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RE: SMTP traffic control

2011-10-24 06:32:20

I know most major ISPs already provide that kind of data.  It's not difficult 
with existing response codes.  Granted they're not in a standard format (across 
ISPs). Given that any sender could mimic the types of response codes the ISPs 
are using, but haven't, what level of success can we really expect after a 
standardization effort?

"Murray S. Kucherawy" <msk(_at_)cloudmark(_dot_)com> wrote:

-----Original Message-----
From: owner-ietf-smtp(_at_)mail(_dot_)imc(_dot_)org 
[mailto:owner-ietf-smtp(_at_)mail(_dot_)imc(_dot_)org] On Behalf Of Claus 
Sent: Thursday, October 13, 2011 10:22 AM
To: SMTP Interest Group
Subject: Re: SMTP traffic control

It would be nice to have a standard for a server to tell a client
which restrictions it triggered, what the limits are, and what it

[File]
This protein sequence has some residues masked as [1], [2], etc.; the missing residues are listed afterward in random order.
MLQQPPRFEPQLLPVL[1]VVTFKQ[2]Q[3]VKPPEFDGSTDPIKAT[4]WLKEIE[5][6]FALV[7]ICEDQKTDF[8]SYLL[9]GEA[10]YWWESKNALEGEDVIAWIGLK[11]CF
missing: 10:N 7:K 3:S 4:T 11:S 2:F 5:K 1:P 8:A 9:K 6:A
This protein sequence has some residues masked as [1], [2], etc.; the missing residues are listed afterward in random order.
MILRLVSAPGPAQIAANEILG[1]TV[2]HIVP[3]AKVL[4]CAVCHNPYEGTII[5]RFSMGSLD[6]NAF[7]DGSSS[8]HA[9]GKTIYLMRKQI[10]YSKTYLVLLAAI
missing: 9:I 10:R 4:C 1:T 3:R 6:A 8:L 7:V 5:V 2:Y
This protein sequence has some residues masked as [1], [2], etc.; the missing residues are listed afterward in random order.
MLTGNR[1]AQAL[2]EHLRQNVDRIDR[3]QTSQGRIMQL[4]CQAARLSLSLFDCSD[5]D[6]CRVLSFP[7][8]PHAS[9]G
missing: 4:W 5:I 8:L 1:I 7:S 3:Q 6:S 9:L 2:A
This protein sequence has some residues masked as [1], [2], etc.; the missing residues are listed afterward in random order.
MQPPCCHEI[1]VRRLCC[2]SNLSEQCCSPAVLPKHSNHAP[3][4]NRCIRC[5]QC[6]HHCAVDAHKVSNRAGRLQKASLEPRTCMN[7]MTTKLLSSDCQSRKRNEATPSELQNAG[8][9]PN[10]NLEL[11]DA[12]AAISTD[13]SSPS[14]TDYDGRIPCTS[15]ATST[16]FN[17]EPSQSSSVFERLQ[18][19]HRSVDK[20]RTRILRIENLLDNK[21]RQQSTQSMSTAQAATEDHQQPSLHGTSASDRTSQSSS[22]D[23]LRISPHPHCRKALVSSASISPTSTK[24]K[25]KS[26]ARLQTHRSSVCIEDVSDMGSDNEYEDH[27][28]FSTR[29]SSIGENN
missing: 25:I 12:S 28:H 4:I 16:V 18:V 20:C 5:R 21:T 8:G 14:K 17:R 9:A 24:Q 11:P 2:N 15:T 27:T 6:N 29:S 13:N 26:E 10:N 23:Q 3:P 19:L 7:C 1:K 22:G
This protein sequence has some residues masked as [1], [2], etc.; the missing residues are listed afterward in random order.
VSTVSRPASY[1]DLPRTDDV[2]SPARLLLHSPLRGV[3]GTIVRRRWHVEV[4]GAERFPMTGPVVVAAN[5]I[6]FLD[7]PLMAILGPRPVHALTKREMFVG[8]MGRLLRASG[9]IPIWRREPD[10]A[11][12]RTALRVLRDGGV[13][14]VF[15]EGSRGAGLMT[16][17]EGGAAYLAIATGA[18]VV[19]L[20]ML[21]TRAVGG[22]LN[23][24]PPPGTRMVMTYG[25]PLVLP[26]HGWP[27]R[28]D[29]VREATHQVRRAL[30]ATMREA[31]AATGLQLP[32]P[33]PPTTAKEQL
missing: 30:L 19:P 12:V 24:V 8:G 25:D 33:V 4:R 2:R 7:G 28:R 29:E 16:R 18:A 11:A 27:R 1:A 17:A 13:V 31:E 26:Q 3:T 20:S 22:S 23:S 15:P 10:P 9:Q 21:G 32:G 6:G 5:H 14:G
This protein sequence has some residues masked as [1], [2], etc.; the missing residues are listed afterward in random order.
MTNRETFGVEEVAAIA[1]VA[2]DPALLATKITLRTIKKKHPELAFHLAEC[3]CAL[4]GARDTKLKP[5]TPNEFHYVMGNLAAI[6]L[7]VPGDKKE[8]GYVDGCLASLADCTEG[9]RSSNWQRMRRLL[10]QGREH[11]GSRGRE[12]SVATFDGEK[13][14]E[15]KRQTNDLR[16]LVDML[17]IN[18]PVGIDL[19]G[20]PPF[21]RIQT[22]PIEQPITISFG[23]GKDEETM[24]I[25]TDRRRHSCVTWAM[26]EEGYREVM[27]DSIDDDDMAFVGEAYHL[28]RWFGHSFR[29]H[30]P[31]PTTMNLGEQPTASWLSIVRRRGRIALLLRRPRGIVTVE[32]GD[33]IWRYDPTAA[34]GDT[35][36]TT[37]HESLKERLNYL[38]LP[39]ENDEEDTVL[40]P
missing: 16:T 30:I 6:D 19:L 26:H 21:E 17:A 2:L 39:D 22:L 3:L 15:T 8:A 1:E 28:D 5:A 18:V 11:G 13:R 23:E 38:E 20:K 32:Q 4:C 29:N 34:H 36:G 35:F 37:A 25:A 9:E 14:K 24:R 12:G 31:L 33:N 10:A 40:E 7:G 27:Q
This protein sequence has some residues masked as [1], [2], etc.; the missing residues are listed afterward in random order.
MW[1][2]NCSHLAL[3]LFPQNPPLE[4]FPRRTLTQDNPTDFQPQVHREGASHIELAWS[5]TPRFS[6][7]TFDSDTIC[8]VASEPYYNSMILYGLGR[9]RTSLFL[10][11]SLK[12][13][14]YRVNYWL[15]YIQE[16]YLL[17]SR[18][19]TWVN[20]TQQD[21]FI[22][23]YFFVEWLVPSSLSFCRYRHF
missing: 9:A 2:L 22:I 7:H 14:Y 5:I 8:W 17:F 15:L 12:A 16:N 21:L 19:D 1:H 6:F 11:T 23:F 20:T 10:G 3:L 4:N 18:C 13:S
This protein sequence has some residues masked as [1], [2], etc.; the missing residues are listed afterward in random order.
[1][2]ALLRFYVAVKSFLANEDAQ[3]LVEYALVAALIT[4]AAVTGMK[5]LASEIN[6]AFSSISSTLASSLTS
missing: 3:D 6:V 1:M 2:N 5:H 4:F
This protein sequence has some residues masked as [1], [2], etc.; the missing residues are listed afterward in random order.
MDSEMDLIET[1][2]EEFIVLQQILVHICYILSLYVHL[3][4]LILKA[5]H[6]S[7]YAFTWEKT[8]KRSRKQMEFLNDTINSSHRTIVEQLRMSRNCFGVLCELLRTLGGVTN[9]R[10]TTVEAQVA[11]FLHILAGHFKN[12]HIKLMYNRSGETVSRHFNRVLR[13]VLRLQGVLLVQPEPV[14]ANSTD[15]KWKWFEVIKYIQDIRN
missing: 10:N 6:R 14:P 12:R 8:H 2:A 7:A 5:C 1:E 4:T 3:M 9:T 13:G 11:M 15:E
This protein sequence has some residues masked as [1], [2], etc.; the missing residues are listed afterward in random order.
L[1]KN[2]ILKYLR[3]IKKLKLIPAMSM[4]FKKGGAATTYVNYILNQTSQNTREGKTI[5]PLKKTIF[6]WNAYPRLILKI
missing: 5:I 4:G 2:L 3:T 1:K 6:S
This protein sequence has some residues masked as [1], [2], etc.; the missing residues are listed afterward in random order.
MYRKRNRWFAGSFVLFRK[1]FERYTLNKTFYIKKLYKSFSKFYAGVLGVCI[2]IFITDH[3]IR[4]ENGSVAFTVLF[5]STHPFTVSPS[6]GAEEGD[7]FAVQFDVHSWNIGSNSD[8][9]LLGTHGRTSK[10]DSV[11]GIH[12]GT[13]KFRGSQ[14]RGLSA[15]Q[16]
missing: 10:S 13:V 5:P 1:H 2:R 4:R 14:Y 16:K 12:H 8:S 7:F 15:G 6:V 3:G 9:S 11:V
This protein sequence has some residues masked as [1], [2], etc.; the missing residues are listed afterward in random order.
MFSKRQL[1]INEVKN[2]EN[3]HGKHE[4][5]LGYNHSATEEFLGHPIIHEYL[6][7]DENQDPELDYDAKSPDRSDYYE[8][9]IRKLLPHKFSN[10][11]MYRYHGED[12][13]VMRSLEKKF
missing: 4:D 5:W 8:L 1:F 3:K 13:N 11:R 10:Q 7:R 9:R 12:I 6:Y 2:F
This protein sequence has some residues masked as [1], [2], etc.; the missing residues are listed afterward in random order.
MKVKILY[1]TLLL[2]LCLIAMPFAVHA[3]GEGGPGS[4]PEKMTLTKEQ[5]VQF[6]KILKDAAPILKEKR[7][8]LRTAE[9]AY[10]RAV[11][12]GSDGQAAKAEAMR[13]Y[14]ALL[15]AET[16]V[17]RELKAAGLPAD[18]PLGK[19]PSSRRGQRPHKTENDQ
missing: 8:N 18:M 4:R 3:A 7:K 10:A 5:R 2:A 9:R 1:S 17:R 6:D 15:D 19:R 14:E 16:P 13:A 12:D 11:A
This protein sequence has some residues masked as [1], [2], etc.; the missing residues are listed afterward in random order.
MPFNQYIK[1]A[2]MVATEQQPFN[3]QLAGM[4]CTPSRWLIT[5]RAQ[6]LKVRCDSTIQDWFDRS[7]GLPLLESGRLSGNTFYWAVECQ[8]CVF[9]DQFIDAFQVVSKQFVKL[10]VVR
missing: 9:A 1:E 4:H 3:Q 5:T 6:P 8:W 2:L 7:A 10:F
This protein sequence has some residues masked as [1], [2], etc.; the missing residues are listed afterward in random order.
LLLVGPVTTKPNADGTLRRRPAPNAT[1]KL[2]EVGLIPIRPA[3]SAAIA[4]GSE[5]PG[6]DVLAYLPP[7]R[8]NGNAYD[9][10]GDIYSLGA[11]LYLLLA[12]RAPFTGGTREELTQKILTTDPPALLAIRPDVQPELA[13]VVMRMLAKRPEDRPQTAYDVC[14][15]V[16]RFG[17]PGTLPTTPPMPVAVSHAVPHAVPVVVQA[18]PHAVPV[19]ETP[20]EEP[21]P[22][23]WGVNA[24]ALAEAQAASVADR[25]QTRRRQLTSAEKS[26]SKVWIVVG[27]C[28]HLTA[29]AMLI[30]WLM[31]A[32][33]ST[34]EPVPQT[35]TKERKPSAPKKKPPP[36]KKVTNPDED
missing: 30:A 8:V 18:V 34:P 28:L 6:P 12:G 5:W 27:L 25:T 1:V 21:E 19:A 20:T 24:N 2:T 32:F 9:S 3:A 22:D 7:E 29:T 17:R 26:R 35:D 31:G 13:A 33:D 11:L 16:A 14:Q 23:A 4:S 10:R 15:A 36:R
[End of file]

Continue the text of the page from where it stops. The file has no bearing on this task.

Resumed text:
should do to avoid this from happening again. For example:

- number of sessions per time unit
- concurrent number of sessions
- number of transactions per session

It would also be helpful to have an enhanced status code that tells
a client: "don't even try one of the other MXs, it will reject you
too." That can be rather helpful for greylisting and for systems
that share traffic control information.

Anyone interested in specifying this?

Knowing which MTAs you represent, I'm curious: Are these napkin scratchings of 
things that might be neat or useful to have, or are you responding to consumer 
pain points?

If the latter, knowing the background of these ideas might go a long way to 
justifying the work and, of course, having faith that there will be a ton of 
interoperability shakedown, which makes for a solid specification.


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